Drawing upon our experiences with other deeply divided societies, Peace Direct’s Bridget Moix proposes three peacebuilding lessons as America heads to the polls.
Today is voting day in the United States and record numbers of voters are expected to turn out to the polls. In fact, voters have been casting ballots in record numbers for weeks already in early voting around the country, suggesting how important people of all political stripes view these mid-term elections. A wave of new candidates are running for local and state office, and voters will decide if the Republicans maintain control of Congress, or if Democrats regain one or both houses.
The outcomes of the 2018 elections will certainly shape what issues the next Congress is able to address, as well as how much the current Administration is able to achieve on its policy agenda in the next two years. They will also shape important political trends at the local level and the direction of a huge range of policies that affect people’s everyday lives. Perhaps most important from a peacebuilding perspective the character of the outcome of these elections and how both the US political leadership and the population responds to them could determine if we see further division and escalating conflict in America, or new openings for healing.
Credit: The National Interest
How can peacebuilders help bridge divides, prevent violence, and forge a more just and peaceful future in America after the elections? Here are three lessons we can draw from our field and experience with other deeply divided societies.
- Change begins locally. While national elections capture headlines and can be triggers for conflict and violence, transforming societies is work that begins locally and extends out and up. Peace Direct’s experience working with local people to stop violence and build peace affirms again and again how important local level peacebuilding is in the context of divisive national politics. In places like Burundi, Nigeria, Democratic Republic of Congo, and Pakistan, where recent or upcoming elections threaten violence, local peacebuilders play a vital role in helping strengthen social resilience, monitor and respond to incidents, and promote dialogue and cooperation across political and other divides. Although national politics have become nearly toxic in the US and the rhetoric of division pervades the media, I am encouraged that local communities across the country continue to stand up against hate and work together to solve problems and bridge divides. Earlier this year we joined the Alliance for Peacebuilding to launch a mapping of local peacebuilding efforts in the US. The number of initiatives mapped now stands at over 130 and continues to grow. These local efforts defy the national political divisions and offer real hope for restoring a more civil and nonviolent democratic culture in the US, no matter what the results of the elections.
- Youth are powerful agents for positive change. The role of young people leading peace efforts around the world has been documented recently by the report, Missing Peace, a progress study following UN Security Council Resolution 2250 on Youth, Peace, and Security. It offers inspiration and practical lessons for our peacebuilding work here in the US and the importance of supporting young people as leaders of change. In fact, young people in the US are already leading efforts to reduce violence and move beyond partisan politics. The March for Our Lives movement led by young people that organized a massive demonstration calling for an end to gun violence earlier this year is still marching. On election day, voting age high school and college students will hold a walk out from their classes to go vote and demonstrate their power at the ballot box and in shaping a nonviolent future for the US. Supporting young people as leaders for peace in the US and globally is critical for addressing legacies of injustice and crafting new relationships for the future.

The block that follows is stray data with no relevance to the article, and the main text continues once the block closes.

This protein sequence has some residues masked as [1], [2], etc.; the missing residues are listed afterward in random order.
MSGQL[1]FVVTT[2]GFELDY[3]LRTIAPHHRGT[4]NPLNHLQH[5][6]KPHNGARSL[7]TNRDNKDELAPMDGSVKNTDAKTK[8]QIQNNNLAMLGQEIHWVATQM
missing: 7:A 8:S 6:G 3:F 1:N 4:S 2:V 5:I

- Peacebuilding requires early action and sustained commitment. While the risks of US elections sparking broad-scale violence are lower than in many conflict-affected countries, we have seen incidents of violence and mounting hate speech around our electoral cycles. In other countries, the peacebuilding field advocates for early action to help prevent electoral violence, noting the need to begin preparations at least a year in advance, provide effective monitoring throughout the cycle, and sustain efforts to ensure the outcomes are fair and violence does not ensue. We should apply these lessons in the US and begin thinking ahead to the 2020 elections, which promise to be divisive as well. Drawing on experiences and practices of the international peacebuilding and democracy communities we can begin working now to help create safer, more transparent, and peaceful elections in the US.
Whatever the outcome of the 2018 elections in the US, peacebuilders here have an important role to play. We can demonstrate our commitment to managing differences through dialogue and nonviolence. We can promote narratives for inclusion, cooperation, and justice to counter hate speech and violent rhetoric. We can practice what we preach and stand up against oppression in our own communities, during elections and beyond.
Please join Peace Direct in mapping local peacebuilding in the US. Add information on groups you know doing peacebuilding work in your local community here.
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